Given my ongoing coverage of Goldman Sachs’ foray into fintech, I had to include the below brilliant coverage of the seemingly-soon departure of CEO Lloyd Blankfein. Journalism at its finest…
First National Bank of Amazon
Amazon has been making headlines again, as speculation continues around Amazon’s interest in “becoming a bank.” The furor reached a fever pitch as Bain & Co. estimated that Amazon could gain 70 million banking customers in the next few years! For comparison, that is roughly the same size as Wells Fargo, and nearly as big as the estimated 75-80 million Prime customers. While there is certainly hype and fear around Amazon entering yet another industry more deeply, it may be more valuable to take a step back and see how a banking strategy connects to Amazon’s core business for insight into what may come next.

For example, a lot of noise has been made about Amazon’s facilitation of over $3 billion in small business loans (despite loans outstanding roughly staying flat in 2017). When looking at the context of the entire Amazon business model, the lending arm makes much more sense as a way to capture and keep merchants who sell their products on Amazon, and giving merchants more capital to fund inventory to sell through Amazon. Amazon also holds a strategic advantage on its merchant loans since it sees all the data in regards to their sales. The vast majority of these borrowers are highly unlikely to qualify for traditional bank financing, so this is not much of a threat to banks unless Amazon decides it wants to forgo its competitive data advantage and disconnect the lending from its function of supporting the core business model.

This framework helps explain other moves that Amazon seems to be making in the financial services industry. With regard to the breathless coverage of a potential “Bank of Amazon”, a debit card/checking account alternative is more likely to follow the lending model described above than any desire to become a real bank.

For example, let’s look at the prepaid debit card (Amazon Rechargeable) that just launched in Mexico. Mexico uses more cash than any other country in the Americas – nearly 90% of consumer transactions are still in cash, which accounts for over 25% of GDP. While the reloadable card may be a good test for Amazon in launching more payments products, it more likely serves the function of increasing the addressable market for Amazon by allowing customers in Mexico to convert cash into money that can be spent online.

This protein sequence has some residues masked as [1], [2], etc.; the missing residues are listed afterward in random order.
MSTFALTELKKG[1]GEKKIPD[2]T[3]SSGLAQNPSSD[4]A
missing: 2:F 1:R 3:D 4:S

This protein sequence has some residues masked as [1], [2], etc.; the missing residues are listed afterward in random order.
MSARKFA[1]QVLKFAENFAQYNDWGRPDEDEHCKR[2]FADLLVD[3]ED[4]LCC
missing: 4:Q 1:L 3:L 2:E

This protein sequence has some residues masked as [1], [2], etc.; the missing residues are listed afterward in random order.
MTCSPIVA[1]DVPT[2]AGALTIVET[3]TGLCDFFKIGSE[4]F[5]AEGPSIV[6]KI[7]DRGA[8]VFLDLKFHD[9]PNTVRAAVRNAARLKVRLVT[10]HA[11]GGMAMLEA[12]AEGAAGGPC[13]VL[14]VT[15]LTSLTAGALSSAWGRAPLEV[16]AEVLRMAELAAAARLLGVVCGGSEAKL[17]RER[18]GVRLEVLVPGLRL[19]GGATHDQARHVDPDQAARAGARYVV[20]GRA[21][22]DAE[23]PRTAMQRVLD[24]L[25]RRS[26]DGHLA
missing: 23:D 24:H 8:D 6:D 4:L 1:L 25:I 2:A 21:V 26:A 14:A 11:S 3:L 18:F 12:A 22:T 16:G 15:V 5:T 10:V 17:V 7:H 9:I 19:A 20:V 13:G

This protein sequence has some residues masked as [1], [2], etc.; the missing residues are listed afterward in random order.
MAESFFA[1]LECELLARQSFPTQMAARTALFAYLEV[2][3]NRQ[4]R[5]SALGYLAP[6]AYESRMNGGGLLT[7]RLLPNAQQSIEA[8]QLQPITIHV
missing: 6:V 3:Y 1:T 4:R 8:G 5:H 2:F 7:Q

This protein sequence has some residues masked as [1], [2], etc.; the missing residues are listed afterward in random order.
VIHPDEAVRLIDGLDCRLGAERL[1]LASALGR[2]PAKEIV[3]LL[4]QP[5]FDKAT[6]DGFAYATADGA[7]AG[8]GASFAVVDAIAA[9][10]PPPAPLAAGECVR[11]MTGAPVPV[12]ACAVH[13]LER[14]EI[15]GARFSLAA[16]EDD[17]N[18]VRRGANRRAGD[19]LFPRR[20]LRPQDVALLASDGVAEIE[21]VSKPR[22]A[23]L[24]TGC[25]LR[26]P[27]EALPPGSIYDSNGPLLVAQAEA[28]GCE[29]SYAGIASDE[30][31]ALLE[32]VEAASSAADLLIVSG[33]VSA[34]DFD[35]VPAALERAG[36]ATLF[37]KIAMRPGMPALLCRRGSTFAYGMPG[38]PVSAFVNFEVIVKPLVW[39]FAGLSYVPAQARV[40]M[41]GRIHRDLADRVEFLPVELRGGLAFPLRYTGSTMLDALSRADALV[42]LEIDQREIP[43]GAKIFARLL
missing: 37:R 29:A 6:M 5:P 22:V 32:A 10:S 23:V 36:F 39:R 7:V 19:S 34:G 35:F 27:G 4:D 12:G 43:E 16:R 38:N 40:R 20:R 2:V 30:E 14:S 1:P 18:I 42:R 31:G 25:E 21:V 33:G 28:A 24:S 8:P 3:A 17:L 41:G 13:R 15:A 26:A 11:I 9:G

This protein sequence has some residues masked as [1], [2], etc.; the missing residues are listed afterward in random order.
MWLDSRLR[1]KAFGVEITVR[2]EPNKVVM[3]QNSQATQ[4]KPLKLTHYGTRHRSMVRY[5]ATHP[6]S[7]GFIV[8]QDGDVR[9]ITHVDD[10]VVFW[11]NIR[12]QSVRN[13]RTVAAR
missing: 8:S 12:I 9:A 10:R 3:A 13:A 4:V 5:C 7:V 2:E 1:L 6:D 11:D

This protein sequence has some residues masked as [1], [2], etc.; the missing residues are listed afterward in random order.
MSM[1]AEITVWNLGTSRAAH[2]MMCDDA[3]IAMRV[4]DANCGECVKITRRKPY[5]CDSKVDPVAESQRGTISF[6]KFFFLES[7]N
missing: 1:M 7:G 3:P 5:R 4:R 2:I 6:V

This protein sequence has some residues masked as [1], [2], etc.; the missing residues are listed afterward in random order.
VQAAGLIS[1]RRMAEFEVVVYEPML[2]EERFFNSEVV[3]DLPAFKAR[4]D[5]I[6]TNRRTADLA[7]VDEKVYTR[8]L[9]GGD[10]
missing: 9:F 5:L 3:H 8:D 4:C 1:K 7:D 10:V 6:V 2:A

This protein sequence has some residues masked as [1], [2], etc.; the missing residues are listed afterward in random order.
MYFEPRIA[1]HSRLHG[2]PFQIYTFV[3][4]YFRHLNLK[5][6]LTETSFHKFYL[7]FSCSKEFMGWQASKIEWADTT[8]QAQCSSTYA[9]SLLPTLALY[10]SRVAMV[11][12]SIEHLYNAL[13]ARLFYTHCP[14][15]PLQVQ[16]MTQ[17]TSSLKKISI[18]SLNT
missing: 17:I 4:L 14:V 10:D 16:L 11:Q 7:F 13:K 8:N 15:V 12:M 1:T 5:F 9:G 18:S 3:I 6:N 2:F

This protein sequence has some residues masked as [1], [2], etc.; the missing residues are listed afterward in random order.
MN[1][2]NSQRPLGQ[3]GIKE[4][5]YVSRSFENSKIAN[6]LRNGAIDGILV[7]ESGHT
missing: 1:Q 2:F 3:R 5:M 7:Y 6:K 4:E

Of course, Wal-mart has already been working a similar angle for 5+ years in the US with the Bluebird card through a partnership with American Express. Bluebird is explicitly not a bank account, but is a prepaid/checking account alternative designed to reach the 10 million unbanked/underbanked consumers in the US. It is likely a matter of time before Amazon rolls out a prepaid/checking account alternative in the US, but don’t expect it to open the floodgates to new primary checking account relationships.

Amazon could also take the same approach Target did by building an ACH card like the Target REDcard, which could save Amazon $250MM in interchange fees, according to some estimates. This card setup would bypass the expensive card networks and use the bank ACH rails to transfer money from the consumer’s primary bank account to Amazon. This is not a checking account and doesn’t require Amazon to become a bank, so Amazon won’t be “banking” or adding primary checking account relationships. Amazon accounts for roughly 4% of all US retail sales, so even massive adoption won’t significantly affect bank interchange revenue, and there won’t be a mass defection of customers, either. This approach would benefit Amazon without really affecting the average bank (and the payment networks have plenty of revenue anyway 🙂 ).

In the end, I do expect Amazon to continue to launch a variety of financial/payments products, but there is no need for Amazon to become a real bank. Given the many workarounds and partnerships Amazon could employ, I believe the Pareto principle applies here. Amazon can get 80% of the benefit of being a bank, with only 20% of the effort, and still offer customers more financial products that support the core retail business and provide additional revenue streams. And they won’t need 70 million banking customers for that…